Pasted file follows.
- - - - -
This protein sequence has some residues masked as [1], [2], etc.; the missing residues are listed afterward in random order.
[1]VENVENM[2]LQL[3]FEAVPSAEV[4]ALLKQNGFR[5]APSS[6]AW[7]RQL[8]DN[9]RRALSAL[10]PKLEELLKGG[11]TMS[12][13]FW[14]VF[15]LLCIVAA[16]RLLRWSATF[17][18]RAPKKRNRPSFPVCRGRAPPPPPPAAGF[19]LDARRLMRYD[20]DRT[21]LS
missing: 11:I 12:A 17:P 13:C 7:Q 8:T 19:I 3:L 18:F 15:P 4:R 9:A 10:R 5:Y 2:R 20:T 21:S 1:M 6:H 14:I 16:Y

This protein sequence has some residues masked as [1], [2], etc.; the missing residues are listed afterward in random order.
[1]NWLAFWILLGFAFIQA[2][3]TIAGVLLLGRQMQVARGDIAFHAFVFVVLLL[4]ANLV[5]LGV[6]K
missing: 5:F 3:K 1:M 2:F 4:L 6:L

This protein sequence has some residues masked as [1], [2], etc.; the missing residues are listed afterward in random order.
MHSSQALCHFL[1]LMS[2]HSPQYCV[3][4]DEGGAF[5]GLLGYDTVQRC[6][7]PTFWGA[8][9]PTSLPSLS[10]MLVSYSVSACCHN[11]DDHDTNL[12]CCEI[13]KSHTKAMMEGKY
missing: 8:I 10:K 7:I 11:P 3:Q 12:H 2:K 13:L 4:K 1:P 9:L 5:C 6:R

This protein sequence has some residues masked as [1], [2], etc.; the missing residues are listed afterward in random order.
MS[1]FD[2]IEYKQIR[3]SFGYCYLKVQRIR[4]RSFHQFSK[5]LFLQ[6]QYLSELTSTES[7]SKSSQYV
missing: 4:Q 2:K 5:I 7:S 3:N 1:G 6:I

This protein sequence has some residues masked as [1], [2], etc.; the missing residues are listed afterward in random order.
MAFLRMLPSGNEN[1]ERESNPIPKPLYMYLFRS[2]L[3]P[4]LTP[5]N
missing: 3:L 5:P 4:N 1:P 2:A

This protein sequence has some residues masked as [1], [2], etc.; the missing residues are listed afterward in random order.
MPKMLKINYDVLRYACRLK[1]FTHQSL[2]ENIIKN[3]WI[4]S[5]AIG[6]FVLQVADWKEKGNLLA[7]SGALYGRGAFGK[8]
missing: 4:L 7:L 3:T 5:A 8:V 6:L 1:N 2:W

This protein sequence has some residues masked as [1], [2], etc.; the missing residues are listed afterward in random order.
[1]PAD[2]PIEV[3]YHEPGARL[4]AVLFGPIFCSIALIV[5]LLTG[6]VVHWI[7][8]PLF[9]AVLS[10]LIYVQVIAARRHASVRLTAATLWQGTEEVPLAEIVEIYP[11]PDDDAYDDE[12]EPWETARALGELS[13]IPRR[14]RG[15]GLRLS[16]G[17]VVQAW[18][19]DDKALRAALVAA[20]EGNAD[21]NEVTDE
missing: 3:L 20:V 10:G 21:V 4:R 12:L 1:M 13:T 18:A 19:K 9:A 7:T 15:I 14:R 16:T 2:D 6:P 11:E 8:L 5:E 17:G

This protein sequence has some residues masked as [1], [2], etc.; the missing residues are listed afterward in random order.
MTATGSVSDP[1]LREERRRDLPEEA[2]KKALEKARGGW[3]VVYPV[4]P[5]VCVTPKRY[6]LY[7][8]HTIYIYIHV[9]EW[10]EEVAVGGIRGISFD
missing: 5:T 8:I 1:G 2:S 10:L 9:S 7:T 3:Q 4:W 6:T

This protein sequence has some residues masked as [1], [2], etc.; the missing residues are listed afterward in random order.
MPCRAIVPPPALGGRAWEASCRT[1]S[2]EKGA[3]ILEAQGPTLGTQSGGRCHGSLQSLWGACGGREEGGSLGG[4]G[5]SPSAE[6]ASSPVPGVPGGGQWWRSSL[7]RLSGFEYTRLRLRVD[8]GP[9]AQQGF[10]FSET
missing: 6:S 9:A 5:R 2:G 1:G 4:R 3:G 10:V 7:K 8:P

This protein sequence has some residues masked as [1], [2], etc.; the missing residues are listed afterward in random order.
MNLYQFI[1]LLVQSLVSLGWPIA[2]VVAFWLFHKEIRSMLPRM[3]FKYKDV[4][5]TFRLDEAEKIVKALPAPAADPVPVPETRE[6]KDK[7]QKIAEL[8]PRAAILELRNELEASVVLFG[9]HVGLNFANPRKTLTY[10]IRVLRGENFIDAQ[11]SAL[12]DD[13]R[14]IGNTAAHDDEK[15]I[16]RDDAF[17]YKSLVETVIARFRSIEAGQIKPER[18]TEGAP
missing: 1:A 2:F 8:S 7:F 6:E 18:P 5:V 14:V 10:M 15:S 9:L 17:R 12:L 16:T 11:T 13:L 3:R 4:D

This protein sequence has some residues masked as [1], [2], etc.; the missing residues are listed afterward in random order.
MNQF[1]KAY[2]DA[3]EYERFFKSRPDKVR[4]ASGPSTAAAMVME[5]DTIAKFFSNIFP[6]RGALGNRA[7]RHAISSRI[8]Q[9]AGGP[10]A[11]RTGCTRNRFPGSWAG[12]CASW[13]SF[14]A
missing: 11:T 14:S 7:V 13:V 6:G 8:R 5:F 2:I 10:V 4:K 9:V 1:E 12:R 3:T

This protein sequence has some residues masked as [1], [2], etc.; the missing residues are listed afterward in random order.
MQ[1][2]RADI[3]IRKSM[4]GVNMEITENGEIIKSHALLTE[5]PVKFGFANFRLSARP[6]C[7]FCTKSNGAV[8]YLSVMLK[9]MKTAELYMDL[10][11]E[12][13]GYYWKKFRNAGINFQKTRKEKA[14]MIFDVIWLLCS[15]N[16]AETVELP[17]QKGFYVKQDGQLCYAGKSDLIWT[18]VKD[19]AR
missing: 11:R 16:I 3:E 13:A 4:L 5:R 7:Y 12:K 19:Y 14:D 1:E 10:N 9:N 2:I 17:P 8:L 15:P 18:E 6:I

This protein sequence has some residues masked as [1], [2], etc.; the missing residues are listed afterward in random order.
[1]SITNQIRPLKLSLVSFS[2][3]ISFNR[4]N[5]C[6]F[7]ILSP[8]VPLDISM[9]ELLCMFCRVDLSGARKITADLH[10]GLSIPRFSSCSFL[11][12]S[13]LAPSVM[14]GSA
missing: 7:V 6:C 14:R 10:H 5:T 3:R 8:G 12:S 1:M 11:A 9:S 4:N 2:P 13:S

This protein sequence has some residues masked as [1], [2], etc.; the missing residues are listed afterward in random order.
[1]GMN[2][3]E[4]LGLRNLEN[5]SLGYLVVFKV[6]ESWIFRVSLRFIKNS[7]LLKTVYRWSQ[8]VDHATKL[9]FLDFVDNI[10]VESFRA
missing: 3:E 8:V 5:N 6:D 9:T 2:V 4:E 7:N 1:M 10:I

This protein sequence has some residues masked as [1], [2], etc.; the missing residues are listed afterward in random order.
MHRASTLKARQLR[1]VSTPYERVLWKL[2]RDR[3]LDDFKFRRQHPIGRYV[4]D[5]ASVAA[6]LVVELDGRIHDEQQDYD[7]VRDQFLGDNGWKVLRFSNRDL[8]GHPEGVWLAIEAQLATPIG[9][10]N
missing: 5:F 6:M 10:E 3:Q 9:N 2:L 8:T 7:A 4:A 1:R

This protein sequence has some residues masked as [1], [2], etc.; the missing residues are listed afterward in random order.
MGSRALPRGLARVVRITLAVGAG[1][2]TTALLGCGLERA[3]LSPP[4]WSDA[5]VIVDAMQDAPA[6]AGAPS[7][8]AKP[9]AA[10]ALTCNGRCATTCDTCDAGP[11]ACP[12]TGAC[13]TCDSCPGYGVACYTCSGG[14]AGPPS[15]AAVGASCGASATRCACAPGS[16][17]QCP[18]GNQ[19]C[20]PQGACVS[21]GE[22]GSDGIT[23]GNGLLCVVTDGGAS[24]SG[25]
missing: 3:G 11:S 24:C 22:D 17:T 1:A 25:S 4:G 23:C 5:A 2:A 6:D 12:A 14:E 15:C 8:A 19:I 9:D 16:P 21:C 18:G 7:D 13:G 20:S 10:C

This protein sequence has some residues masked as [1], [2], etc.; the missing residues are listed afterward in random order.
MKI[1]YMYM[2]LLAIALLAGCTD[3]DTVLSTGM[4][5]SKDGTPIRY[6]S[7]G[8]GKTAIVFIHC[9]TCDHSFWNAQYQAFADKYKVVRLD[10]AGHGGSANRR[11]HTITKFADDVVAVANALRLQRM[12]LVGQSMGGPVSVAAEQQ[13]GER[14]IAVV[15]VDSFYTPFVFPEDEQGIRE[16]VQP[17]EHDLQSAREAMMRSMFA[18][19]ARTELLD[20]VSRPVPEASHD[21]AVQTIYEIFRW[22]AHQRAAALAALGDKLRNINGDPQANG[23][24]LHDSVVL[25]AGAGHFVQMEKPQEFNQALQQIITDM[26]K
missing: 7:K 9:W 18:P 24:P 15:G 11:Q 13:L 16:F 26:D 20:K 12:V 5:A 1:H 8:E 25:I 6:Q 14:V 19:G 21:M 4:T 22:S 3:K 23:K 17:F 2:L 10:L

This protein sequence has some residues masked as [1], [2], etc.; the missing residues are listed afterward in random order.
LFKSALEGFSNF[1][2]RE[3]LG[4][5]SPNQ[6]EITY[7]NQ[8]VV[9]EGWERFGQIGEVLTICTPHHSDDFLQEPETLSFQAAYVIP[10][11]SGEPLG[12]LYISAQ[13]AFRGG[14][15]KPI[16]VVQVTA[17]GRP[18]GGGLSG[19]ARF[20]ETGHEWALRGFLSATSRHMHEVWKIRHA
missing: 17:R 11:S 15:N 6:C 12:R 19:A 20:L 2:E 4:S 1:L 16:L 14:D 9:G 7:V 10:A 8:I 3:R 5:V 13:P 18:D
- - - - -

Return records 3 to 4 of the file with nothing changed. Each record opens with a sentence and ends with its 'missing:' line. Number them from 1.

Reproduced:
This protein sequence has some residues masked as [1], [2], etc.; the missing residues are listed afterward in random order.
MHSSQALCHFL[1]LMS[2]HSPQYCV[3][4]DEGGAF[5]GLLGYDTVQRC[6][7]PTFWGA[8][9]PTSLPSLS[10]MLVSYSVSACCHN[11]DDHDTNL[12]CCEI[13]KSHTKAMMEGKY
missing: 8:I 10:K 7:I 11:P 3:Q 12:H 2:K 13:L 4:K 1:P 9:L 5:C 6:R

This protein sequence has some residues masked as [1], [2], etc.; the missing residues are listed afterward in random order.
MS[1]FD[2]IEYKQIR[3]SFGYCYLKVQRIR[4]RSFHQFSK[5]LFLQ[6]QYLSELTSTES[7]SKSSQYV
missing: 4:Q 2:K 5:I 7:S 3:N 1:G 6:I